Tuesday, May 1, 2018 | 2 a.m.
A hockey fan wearing gear from the opposing team waits in line at the Golden Knights team store at T-Mobile Arena on the Strip. He is waiting to buy Vegas apparel — a scenario that played out repeatedly during the franchise’s maiden season.
“One of my favorite things is seeing a fan in a Red Wings jersey standing in line to buy a Golden Knights jersey,” said Kerry Bubolz, the Golden Knights’ president. “That happened at just about every single game.”
The team’s massive first-year success, everything from standing-room-only crowds for practice to finishing with the best record for an expansion team in any major sport, shows Las Vegas and professional sports are a good match.
That was one of the messages Friday at Nevada State College in Henderson during a panel discussion of the area’s sports executives organized by the Latin Chamber of Commerce.
In addition to Bubolz, the speakers included Marc Badain, president of the Oakland Raiders; Rushia Brown, player programs and franchise development manager for the WNBA’s Las Vegas Aces; Chuck Johnson, general manager and vice president of marketing for the Las Vegas 51s; Brett Lashbrook, owner of the Las Vegas Lights FC; and Jeff Motley, vice president of public relations for the Las Vegas Motor Speedway.
Before major professional sports arrived with the Golden Knights, one concern was potential distractions for a team in a 24-hour town. When Vegas started winning games early in the season, some credited it to the “Vegas flu,” or the visiting team getting caught up enjoying the Las Vegas nightlife.
“We enjoy the narrative around it with the national media and I think there were other visiting teams that actually thought it was the reason why they didn’t play so well when the played us,” Bubolz said. “If that was their mindset and the reason why they didn’t play well, that’s OK with us. We liked it, because it meant that they weren’t necessarily staying as focused on what they should have been focused on when they were getting ready to play us.”
One of the reasons for the success is the massive home ice advantage, which many believe is the best in the NHL.
Knights officials were determined when the franchise launched two years ago to be visible in the community because they realized that was crucial in growing a fan base. The town’s other teams have a similar strategy.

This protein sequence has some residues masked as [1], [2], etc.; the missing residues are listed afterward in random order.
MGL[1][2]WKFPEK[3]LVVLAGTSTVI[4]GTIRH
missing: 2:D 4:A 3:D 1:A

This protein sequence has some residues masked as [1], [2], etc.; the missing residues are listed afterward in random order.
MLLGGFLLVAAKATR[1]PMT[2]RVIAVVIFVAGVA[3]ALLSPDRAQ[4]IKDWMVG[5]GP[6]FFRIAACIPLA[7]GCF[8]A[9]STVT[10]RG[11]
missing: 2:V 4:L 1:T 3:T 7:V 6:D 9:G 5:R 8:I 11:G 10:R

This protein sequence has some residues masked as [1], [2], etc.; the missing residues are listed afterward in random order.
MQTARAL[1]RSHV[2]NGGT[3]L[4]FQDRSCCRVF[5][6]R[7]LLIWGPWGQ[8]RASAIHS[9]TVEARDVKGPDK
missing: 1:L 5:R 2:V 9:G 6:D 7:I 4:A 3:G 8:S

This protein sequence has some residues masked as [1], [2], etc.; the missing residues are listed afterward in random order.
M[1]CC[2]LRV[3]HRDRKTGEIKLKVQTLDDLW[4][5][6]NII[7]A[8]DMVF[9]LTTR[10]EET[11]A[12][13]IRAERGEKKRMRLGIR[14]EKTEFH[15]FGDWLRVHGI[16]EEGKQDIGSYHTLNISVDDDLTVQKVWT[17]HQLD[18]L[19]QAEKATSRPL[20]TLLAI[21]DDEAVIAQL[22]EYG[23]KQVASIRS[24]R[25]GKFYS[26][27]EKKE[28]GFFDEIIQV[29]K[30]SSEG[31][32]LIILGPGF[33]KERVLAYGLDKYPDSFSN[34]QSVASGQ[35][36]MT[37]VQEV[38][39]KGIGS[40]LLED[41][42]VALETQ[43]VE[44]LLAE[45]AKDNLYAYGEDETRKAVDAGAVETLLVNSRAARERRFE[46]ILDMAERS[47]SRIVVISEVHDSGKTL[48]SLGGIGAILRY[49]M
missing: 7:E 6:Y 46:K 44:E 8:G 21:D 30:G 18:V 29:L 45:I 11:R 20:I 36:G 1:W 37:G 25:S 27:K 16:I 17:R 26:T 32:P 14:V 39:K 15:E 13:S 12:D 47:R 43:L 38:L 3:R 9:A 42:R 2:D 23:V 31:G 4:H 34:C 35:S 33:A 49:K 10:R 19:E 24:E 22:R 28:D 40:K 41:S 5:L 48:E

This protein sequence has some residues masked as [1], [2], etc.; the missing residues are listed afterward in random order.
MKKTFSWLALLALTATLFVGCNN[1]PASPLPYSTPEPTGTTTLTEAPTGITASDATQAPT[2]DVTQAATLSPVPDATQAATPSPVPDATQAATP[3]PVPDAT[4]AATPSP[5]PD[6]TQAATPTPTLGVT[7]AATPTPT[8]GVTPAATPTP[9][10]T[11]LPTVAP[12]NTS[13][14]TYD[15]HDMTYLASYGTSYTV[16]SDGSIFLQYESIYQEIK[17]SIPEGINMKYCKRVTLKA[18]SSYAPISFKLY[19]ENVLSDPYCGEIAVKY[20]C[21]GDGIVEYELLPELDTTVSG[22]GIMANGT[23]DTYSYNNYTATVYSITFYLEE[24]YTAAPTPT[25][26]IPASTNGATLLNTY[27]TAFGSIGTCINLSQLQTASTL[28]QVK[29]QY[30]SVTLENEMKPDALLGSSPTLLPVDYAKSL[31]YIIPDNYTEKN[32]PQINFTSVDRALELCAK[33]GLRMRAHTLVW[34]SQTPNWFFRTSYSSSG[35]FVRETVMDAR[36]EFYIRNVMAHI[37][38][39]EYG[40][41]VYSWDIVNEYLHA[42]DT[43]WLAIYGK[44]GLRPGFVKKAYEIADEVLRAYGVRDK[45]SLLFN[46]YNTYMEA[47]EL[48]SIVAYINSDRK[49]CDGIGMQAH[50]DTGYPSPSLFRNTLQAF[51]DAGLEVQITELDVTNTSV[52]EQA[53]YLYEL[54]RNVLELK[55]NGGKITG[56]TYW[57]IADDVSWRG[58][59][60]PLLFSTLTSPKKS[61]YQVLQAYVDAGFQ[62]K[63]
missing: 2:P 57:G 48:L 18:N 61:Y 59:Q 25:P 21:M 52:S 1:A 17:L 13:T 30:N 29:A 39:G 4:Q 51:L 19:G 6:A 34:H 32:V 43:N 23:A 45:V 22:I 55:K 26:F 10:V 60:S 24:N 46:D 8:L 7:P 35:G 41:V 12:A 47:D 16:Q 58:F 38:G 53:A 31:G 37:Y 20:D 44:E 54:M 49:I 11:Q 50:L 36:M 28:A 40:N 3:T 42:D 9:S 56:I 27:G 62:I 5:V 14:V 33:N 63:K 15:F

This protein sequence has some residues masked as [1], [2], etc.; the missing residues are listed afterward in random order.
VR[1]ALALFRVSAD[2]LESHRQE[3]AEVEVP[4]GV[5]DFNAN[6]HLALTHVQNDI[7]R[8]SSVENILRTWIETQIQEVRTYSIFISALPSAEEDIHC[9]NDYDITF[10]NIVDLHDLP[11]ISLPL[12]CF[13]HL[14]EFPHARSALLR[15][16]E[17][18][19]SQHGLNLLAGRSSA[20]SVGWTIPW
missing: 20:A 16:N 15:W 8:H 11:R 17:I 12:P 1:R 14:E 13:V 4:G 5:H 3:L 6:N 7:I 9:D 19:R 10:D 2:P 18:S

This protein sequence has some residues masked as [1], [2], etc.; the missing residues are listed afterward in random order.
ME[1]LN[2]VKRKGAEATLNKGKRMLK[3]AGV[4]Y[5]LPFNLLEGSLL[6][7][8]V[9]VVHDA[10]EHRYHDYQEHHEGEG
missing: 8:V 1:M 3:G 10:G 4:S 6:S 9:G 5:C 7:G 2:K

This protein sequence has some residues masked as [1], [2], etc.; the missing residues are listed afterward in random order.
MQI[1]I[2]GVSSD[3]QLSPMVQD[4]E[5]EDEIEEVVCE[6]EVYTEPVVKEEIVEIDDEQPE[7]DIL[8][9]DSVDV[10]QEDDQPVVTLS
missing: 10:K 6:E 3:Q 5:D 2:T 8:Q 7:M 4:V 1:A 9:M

When the WNBA Aces announced its relocation plans in November, the team wasted no time in trying to connect with its potential fan base. It hosted fan events at Mandalay Bay Events Center — its home arena — and has made numerous appearances around town. It’s also aggressive in working with the youth girls basketball community.
“It’s been really important for us to get into the community to let them know that we’re here and let them know what we represent,” Brown said. “It’s not just about putting a great product on the court, it’s about making a difference in the community. Giving these young girls and student-athletes role models and giving them a perspective of what it could potentially be for them.”
Part of the marketing includes the local teams working together. For instance, the Lights’ Joel Huiqui wore a Vegas Golden Knights jersey when he was introduced in a game last month, and Aces players attended a Golden Knights playoff game last week.
More important, fans at one game often have on gear from another of the city’s teams. It’s helped grow a passion for the city with residents.
“What’s happened on the ice has been special, and it has allowed us to really understand what a major pro sports team brings to a market and how it’s a common thread to rally a marketplace,” Bubolz said. “The wins and losses are a lot of fun and I enjoy that part, but I love how it’s bringing this community together in a different way. That, to me, is the real power of pro sports.”
When the NFL arrives in town in 2020 with the Raiders, it will fit in with the city’s growing sports landscape, the group said. With the area continuing to expand with residents, sports executives aren’t worried about the valley being able to support each team.
“You have 2.3 million people and 43 million visitors — that’s enough to support plenty of teams,” Badain said. “We’ve seen the way the Knights have galvanized the community and we’ve always had a strong fan base here, and when you look at the statistics you see fans of pretty much every team in this market and we were always in the top few.”
When you consider the area will soon have two new venues — the $1.8 billion stadium for the Raiders and UNLV football, and the 51s new stadium in downtown Summerlin — the general consensus with the group is the memorable nights in Las Vegas sports are just beginning.
“It’s been awesome welcoming everybody. To have major league sports here is long overdue for Las Vegas, and we don’t look at it as competition in the slightest,” said Johnson of the 51s, who were the first team here in the early 1980s. “We play in the part of the season that now will have some soccer games around us, we’ll have the Aces play around us, but NHL and the NFL have a season that’s away from us.”